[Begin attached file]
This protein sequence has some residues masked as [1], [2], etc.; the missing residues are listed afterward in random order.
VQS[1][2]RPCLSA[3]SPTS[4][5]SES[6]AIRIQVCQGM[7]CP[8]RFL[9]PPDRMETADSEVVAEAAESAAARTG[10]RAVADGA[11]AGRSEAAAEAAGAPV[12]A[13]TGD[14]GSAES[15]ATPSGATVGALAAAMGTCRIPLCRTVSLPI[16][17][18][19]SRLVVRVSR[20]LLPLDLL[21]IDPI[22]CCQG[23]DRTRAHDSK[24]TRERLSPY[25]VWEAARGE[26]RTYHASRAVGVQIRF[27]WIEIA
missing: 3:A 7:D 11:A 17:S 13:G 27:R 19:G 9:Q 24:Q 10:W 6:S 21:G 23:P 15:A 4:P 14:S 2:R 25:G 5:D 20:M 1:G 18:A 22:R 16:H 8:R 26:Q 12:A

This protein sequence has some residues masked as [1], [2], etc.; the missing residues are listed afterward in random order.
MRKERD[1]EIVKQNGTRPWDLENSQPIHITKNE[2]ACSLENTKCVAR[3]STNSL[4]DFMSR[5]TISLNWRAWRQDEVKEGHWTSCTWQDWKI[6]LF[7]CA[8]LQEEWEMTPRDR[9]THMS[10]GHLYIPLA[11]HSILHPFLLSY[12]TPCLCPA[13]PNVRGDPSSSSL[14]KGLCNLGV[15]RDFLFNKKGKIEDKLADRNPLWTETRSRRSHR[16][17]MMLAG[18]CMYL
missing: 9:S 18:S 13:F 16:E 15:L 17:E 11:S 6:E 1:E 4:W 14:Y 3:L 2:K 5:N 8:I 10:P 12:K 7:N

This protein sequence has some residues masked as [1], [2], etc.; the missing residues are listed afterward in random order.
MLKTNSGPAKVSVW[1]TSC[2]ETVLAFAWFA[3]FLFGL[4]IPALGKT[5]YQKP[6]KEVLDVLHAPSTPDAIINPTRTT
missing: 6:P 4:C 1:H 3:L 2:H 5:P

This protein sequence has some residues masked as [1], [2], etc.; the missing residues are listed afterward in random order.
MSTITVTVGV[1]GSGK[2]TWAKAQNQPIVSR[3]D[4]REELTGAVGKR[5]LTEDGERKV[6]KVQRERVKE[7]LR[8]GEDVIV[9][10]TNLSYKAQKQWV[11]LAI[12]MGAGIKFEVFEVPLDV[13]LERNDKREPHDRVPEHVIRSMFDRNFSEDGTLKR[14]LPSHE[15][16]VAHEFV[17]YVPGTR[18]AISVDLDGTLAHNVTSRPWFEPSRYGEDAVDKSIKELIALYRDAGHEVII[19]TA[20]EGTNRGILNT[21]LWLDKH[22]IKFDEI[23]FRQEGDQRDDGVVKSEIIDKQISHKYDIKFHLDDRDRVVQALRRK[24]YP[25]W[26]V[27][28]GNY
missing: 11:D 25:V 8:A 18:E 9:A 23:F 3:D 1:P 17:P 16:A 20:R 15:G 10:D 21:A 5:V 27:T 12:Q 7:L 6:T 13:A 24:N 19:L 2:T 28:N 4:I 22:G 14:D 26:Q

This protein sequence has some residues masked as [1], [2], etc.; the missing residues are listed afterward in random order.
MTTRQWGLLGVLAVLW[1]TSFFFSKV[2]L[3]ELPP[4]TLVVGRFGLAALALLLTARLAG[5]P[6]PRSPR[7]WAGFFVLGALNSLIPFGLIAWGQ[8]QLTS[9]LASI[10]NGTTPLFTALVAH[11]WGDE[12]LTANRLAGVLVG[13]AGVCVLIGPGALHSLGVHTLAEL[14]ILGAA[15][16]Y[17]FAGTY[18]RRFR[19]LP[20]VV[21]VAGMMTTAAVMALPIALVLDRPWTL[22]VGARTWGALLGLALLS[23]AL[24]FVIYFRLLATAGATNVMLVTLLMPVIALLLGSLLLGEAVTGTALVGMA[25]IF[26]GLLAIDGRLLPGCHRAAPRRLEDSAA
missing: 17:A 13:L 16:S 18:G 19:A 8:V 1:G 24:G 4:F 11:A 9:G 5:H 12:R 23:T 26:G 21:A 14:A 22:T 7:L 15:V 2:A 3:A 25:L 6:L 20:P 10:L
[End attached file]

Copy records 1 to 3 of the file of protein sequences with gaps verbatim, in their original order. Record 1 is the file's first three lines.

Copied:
This protein sequence has some residues masked as [1], [2], etc.; the missing residues are listed afterward in random order.
VQS[1][2]RPCLSA[3]SPTS[4][5]SES[6]AIRIQVCQGM[7]CP[8]RFL[9]PPDRMETADSEVVAEAAESAAARTG[10]RAVADGA[11]AGRSEAAAEAAGAPV[12]A[13]TGD[14]GSAES[15]ATPSGATVGALAAAMGTCRIPLCRTVSLPI[16][17][18][19]SRLVVRVSR[20]LLPLDLL[21]IDPI[22]CCQG[23]DRTRAHDSK[24]TRERLSPY[25]VWEAARGE[26]RTYHASRAVGVQIRF[27]WIEIA
missing: 3:A 7:D 11:A 17:S 13:G 27:R 19:G 9:Q 24:Q 10:W 6:S 21:G 23:P 15:A 4:P 14:S 2:R 25:G 5:D 20:M 1:G 18:A 22:R 16:H 8:R 26:Q 12:A

This protein sequence has some residues masked as [1], [2], etc.; the missing residues are listed afterward in random order.
MRKERD[1]EIVKQNGTRPWDLENSQPIHITKNE[2]ACSLENTKCVAR[3]STNSL[4]DFMSR[5]TISLNWRAWRQDEVKEGHWTSCTWQDWKI[6]LF[7]CA[8]LQEEWEMTPRDR[9]THMS[10]GHLYIPLA[11]HSILHPFLLSY[12]TPCLCPA[13]PNVRGDPSSSSL[14]KGLCNLGV[15]RDFLFNKKGKIEDKLADRNPLWTETRSRRSHR[16][17]MMLAG[18]CMYL
missing: 9:S 18:S 13:F 16:E 15:L 17:E 11:S 6:E 1:E 4:W 14:Y 3:L 2:K 5:N 8:I 10:P 12:K 7:N

This protein sequence has some residues masked as [1], [2], etc.; the missing residues are listed afterward in random order.
MLKTNSGPAKVSVW[1]TSC[2]ETVLAFAWFA[3]FLFGL[4]IPALGKT[5]YQKP[6]KEVLDVLHAPSTPDAIINPTRTT
missing: 6:P 4:C 1:H 3:L 2:H 5:P